John's Gospel-When Was It Written?

I have begun to delve into Bible studies, on an informal basis. I understand that the first 3 Gospels (Matthew, Mark, Luke-the so-called “synoptic gospels”) appear to have a common source. However, John is very different! Just the beginning… “In the beginning was the word”-strikes me as if the author of John came from a very different culture than the authors of the other three.
If we posit that the synoptic gospels were written fairly soon after the death of Christ, then why would a later work like John be necessary? Finally, what is the concensus about who actually wrote John-and when? Some scholars have placed John as very late-possibly after 200 AD.
Any Bible scholars care to comment?:confused:

You are correct that the authorship of John as always triggered debate. I think the most popular theory is that it was compiled by disciples of the apostle, or a school devoted to him, which was also influenced by contemporary gnostic philosophy.

The most generally accepted dates seem to be between the 90’s AD to about 130 AD. Biblical conservatives have proposed earlier dates (60s/70s) and some have argued for dates much later, as you indicate. (Although Ireneus, who died in 202AD, refers to it, so it had to be before then).

some cites:
http://www.continentallocating.com/World.Literature/Links/john.htm
http://www.bible.org/docs/nt/books/joh/joh-intr.htm
http://www.bible-history.com/new-testament-books/newtestamentbooks_unger_s_bible_dictionary_john.html

You might start with what’s already been written:

Who Wrote the Bible?.

You will find that there is almost no consensus about anything, but those who do not accept the traditional authorship (Matthew, Mark, Luke, and John themselves) do indeed place the Gospel of John last. John is said by some to be “gnostic” compared to the others. As for why it’s necessary, why were any of them necessary? With the slow transmission of information, the authors of John may not have known of the other gospels; if they did, perhaps they didn’t feel the other gospels jibed with their sources (including John himself?).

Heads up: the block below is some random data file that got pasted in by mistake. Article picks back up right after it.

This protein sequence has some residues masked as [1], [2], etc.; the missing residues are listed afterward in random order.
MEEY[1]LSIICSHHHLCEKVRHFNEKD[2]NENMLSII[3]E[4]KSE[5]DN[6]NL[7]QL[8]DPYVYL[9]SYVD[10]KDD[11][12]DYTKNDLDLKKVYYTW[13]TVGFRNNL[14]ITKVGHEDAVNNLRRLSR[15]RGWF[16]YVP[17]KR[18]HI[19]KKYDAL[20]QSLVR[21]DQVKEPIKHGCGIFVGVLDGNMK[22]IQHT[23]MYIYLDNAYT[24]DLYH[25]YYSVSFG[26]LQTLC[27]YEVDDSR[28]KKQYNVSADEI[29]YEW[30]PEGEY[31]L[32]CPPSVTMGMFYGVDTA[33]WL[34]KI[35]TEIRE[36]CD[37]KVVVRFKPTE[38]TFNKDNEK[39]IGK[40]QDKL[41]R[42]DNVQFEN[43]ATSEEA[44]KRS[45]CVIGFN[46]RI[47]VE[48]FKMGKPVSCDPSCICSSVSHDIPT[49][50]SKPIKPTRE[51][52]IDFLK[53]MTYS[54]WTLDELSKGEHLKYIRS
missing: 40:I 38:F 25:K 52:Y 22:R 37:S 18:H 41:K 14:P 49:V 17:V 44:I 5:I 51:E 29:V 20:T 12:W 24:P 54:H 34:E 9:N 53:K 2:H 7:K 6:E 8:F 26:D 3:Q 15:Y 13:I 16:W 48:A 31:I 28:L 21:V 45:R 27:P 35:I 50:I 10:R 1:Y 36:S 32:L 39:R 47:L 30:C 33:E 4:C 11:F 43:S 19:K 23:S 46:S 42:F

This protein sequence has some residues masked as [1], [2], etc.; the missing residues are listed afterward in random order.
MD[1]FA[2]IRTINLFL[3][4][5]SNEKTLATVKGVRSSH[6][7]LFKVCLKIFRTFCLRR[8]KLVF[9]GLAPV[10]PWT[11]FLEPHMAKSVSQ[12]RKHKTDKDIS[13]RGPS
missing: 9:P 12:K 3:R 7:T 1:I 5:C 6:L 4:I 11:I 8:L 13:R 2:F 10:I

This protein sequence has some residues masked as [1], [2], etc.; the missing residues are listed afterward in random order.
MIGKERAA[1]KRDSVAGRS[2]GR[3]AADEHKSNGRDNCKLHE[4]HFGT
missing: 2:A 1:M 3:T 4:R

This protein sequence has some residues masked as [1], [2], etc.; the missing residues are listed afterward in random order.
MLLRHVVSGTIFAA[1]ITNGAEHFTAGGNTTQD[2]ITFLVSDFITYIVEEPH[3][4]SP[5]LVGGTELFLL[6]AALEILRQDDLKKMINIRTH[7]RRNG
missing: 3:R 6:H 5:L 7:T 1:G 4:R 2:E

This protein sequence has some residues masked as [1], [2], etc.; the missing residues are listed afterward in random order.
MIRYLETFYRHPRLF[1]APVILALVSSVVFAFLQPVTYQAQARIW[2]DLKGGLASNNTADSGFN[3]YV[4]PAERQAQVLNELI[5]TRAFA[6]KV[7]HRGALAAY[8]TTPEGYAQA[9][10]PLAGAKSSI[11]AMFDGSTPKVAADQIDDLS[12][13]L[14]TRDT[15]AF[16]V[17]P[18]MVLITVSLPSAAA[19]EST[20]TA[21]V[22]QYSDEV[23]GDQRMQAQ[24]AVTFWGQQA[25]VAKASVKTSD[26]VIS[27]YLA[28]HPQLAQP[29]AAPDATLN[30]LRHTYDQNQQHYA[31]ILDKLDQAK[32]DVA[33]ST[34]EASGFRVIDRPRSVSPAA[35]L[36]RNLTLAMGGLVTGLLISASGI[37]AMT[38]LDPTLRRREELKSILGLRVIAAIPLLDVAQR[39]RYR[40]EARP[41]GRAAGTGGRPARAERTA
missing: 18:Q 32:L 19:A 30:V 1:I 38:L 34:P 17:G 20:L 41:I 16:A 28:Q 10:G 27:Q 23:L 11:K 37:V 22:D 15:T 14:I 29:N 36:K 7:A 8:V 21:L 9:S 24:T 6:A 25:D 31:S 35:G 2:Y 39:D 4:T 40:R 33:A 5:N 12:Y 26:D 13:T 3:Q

One interesting point, which I forgot to mention, is that Irenaeus himself attributes the gospel to the apostle John. Irenaeus was a pupil of Polycarp (the real one, not ours, of course), who according to tradition was a friend/pupil of the apostle himself.

That doesn’t prove anything of course, except that the work has been attributed to the apostle since the earliest times.

What’s been said above pretty much covers it, except to note that, IIRC, fragments with lines from the Gospel of John dating from the beginning of the second century CE have been found, which pretty much confirms the prior-to-120 CE claims.

The author of the gospel is not identified by name in the body of the text (as, indeed, none of the gospels are), and people have attributed it to John by the clues within and the process of elimination.

Pheme Perkins, professor of theology at Boston University, in her workReading the New Testament, believes that the gospel was written by disciples of John in the 70’s or 80’s.

There is a papyrus that contains a few lines from John’s gospel which one Korean scholar believes can be dated to the second half of the first century. I can give some cites about that if anyone’s interested (gotta visit the archives of the B-Greek mailing list).

UnuMondo

IANABS, I’m going here on some New Testament history I had to sit through in high school and some informal reading on my part.

It’s not as though there were just Mat, Mark, and Luke before John. There are lots of different versions of the gospels. The four we have are just the ones that the Church decided at some point to declare “official.” Clearly, lots of different people wanted to publish a version.

Why would that be? I mean, the three Synoptic Gospels are themselves based on an earlier version, which you’d think would have been sufficient in itself. Well, first of all, I doubt that M, M, & L (whoever they were) thought they were writing The Authoritative Story of Jesus, or anything like history the way we mean it. They wanted to tell the story, get the word across, explain just why someone reading should accept Jesus’ status as messiah–often for specific groups. I was told in school that, for instance, Matthew is pretty much considered to be written with Jews in mind, hence the opening focusing on JC’s ancestry. John, on the other hand, is written for people who have grown up with an education in Greek philosophy (In the beginning was the Word, etc.).

So what I’m getting at is, each gospel has its own spin, depending on the beliefs of the person writing, and the intended audience, and that’s reason enough (in the minds of the writers, anyway) for the different versions. I stand ready for correction by the folks here who know better than I do.

Basically, fundamentalist Christians will prefer early dates for all the gospels and more mainstream scholars will give later ones. I don’t know who’s right but the conservatives obviously have a certain vested interest in placing the writings close to the events. Of course the liberals and sceptics might also be said to have an interest in placing them far from the events.